Tribunal blasts NDIA over 'haphazard' handling of Canberra woman's case

Doug Dingwall

An appeals tribunal has called for Social Services Minister Dan Tehan to stop "haphazard" decision-making at the National Disability Insurance Agency blamed for delays in reviews involving support for a Canberra woman.

The National Disability Insurance Scheme participant, whose name was suppressed by the Administrative Appeals Tribunal, asked the agency to review new plans that reduced her support compared to her first one.

Magnet treatment could improve social skills of young people with autism

Aisha Dow

When she was a little girl, Lydia Zahra wanted to socialise just like everyone else, but she often struggled to understand the unwritten rules of communicating due to her autism.

“I would want to talk and want to talk about myself, but I didn’t really know how to ask people questions,” the 19-year-old said.

“It seemed a bit rude.”

Lydia Zahra was diagnosed with autism as a young child.

Teen 'antagonised' on Instagram before autistic boy bashed, court told

Editorial: in our view, this story is biased against the autistic victims - see below.

Amber Wilson

A teenager accused of bashing an autistic boy alongside two spanner-wielding friends was "antagonised" on Instagram before the fight, a Melbourne court has been told.

The 15-year-old, who is on bail, is likely to avoid a criminal conviction if he is deemed suitable for a diversion program to take his matter out of the court system.

NDIS online blackout as autism diagnosis rejected

Rick Morton

A list of psychologists ­approved by the federal government to offer autism diagnosis and treatment services disappeared from the ­internet around the same time the National Disability Insurance Agency began telling people their diagnoses were invalid unless performed by a clinical psychologist.

The Autism Spectrum Disorder practitioner list, maintained by the Australian Psychological Society as a federal government requirement, included psychologists from a range of fields, not just clinical professionals.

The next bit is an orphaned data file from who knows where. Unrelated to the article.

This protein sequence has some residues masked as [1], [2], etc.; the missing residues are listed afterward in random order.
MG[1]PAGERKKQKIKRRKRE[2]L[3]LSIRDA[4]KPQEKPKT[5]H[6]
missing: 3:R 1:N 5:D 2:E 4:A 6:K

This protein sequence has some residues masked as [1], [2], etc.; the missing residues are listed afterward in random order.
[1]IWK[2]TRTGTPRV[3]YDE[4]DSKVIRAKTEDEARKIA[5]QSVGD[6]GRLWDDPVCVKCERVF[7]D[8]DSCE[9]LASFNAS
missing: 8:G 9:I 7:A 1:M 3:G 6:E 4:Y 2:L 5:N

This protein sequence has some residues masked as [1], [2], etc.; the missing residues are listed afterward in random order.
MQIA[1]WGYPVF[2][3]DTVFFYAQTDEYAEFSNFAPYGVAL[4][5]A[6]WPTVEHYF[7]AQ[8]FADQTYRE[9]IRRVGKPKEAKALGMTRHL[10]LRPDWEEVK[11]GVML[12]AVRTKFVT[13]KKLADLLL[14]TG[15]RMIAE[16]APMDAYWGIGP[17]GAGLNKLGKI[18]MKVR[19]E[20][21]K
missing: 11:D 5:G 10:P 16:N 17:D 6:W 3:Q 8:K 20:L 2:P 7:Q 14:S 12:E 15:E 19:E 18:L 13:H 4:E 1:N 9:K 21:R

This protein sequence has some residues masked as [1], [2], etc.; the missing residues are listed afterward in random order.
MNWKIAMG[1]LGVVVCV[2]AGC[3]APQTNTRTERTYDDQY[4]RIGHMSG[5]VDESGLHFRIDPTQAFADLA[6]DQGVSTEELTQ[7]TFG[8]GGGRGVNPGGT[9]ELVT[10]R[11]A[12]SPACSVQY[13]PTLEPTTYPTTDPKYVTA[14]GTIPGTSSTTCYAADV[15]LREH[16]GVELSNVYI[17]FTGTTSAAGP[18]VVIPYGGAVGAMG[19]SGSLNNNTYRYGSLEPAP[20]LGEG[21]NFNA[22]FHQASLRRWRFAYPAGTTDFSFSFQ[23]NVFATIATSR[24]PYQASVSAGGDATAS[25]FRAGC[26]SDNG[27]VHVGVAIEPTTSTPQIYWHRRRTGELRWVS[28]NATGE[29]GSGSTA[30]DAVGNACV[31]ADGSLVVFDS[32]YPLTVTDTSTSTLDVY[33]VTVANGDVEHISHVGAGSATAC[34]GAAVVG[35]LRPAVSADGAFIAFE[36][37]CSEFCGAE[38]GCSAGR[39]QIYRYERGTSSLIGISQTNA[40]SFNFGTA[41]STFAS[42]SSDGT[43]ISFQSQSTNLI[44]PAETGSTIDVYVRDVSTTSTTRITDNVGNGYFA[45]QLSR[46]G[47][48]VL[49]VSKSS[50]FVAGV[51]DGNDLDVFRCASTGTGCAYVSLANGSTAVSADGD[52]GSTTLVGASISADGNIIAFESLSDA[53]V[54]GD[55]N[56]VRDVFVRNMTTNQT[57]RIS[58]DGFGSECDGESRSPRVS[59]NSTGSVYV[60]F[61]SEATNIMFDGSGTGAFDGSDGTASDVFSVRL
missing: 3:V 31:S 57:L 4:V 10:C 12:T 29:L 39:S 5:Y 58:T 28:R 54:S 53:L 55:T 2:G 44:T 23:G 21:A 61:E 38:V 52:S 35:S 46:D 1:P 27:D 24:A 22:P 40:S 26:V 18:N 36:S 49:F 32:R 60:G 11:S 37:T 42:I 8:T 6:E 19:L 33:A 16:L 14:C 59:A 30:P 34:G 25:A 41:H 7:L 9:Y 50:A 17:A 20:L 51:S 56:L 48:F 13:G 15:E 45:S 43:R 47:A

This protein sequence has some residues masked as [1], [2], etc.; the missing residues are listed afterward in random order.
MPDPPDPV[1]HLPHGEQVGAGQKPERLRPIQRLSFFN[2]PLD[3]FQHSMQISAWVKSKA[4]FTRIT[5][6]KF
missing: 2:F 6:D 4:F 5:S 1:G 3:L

Tribunal lashes National Disability Insurance Agency managers

Rick Morton

The managers of the $22 billion National Disability Insurance Scheme have been excoriated for being “slow”, lacking transparency and being potentially “bloody-minded” in the way they seek to quash appeals by people with disabilities.

In an extraordinary decision, Administrative Appeals Tribunal deputy president Gary Humphries has attacked the National Disability Insurance Agency for tearing through legal resources simply because it has such a “haphazard” approach to making decisions.

NDIS funding slashed when Newcastle teenager with autism and epilepsy needs the support more than ever

Anita Beaumont

IF Luke and Katrina Horn both worked nine-to-five jobs, they say there is “no way” they could cover the care of their 18-year-old son under his latest National Disability Insurance Scheme (NDIS) plan.

Dillon Horn, of Newcastle, has autism and epilepsy, and he is non-verbal.

Until now, Dillon has not needed “a lot” in terms of his NDIS plan because he was attending a special development school, full time.

Children with disability face deep-seated discrimination in Victorian schools, Monash University report shows

Victorian children with disability continue to experience discrimination, exclusion and disadvantage in mainstream government schools, according to a report by the Castan Centre for Human Rights Law at Monash University.

Sarah Joseph, Director of the Castan Centre, said that while the Victorian Government has taken positive steps in recent years to improve educational outcomes for students with disability, shortcomings persist, potentially breaching children’s rights under Victorian and Commonwealth human rights and anti-discrimination laws.

Autistic man's home modified to be 'step down' from prison isolation after trauma

A Melbourne man with a profound intellectual disability and autism, who was accused of assault and then left in a high-security prison because there was nowhere else for him to go, has had his charges dropped by Victorian prosecutors.

Francis was sent to prison because no service provider under the National Disability Insurance Scheme (NDIS) would take him.

He spent two months behind bars and was granted bail in October last year after the ABC's 7.30 program revealed he was spending 23 hours a day in lockdown at the high-security Melbourne Assessment Prison.

"It's been horrific," said his mother, Janet.

Autistic 15yo's accommodation likened to 'dog kennel'; Government 'comfortable' with standards

Rhiana Whitson

A Hobart grandmother has accused a not-for-profit disability services provider of housing her 15-year-old grandson in substandard conditions, with the organisation telling the ABC people with profound autism can be "volatile and destructive" towards furniture and property.

The grandmother, who the ABC has renamed Kathleen for legal reasons, also alleged the state of the boy's accommodation shocked even an employee of the organisation.